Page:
You may be asked: “what is the power rating of the **resistors** you want to buy?” when buying a resistor to build a certain circuit. For the most standard class of resistors, you may simply be given ¼ Watt resistor.

The **power rating** of a resistor is the specification given with a resistor that serves to tell the maximum amount of power that the resistor can withstand.

Thus, if a resistor has a power rating of ¼ Watts, ¼ Watts is the maximum amount of power that should be fed into the resistor.

When an electrical current passes through a resistor, electrical energy is lost by the resistor in the **form of heat** and the greater this current flow, the hotter the resistor will get. Heat is generated as the current passes through electrical components. The heat is usually negligible and unnoticed in a circuit if the current is small enough and suitable for the circuit. A substantial amount of heat in a circuit can be created if the current is large enough.

The reason why resistors are given power ratings is because current can melt components and possibly create shorts in a circuit if the maximum allowable amount of power that can pass through the resistor is not specified.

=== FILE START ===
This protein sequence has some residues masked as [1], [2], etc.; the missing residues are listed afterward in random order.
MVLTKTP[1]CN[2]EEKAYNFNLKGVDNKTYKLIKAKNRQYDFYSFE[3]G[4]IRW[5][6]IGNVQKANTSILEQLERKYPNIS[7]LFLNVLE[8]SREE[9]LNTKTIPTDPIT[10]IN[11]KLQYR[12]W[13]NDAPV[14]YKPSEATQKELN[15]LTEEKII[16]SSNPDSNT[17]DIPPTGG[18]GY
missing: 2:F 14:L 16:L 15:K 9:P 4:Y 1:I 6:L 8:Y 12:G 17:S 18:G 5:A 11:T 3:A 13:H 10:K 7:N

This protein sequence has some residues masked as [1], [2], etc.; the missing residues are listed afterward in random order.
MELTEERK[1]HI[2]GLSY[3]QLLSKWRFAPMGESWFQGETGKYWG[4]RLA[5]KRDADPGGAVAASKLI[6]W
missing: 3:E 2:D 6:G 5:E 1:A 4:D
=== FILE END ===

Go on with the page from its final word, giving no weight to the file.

The Resistor Power rating is sometimes called the Resistors Wattage Rating and is defined as the amount of heat that a resistive element can dissipate for an indefinite period of time without degrading its performance. Depending upon the size, construction, and ambient operating temperature, the power rating of resistors varies a lot from less than one tenth of a watt to many hundreds of watts. For an ambient temperature of +70 degrees Celsius, most resistors have their maximum resistive power rating given.

Since the standard power ratings of 0.25W or 0.5W are suitable for most circuits, the power ratings of resistors are rarely quoted in parts lists. It should be clearly specified in the parts list for the rare cases where a higher power is required.

## The Resistor Power Triangle

From Ohm’s Law, a product of power is produced when a voltage is dropped across a resistor and a current passed through the resistor. A Power Triangle superimposes the 3 quantities of power, voltage and current into a triangle since power is always consumed if a resistor is subjected to a voltage or if it conducts a current. The image below shows the power dissipated as heat in a resistor at the top and the current and the voltage at the bottom.

The above expression for the resistor power can produce two possible alternative variations if two of the values are known. The 3 standard formulas can be used to calculate the power dissipation of any resistor.

Where,

**V** – is the voltage across the resistor in volts** I** – is the current flowing through the resistor in amperes

**– is the resistance of the resistor in Ohms**

R

R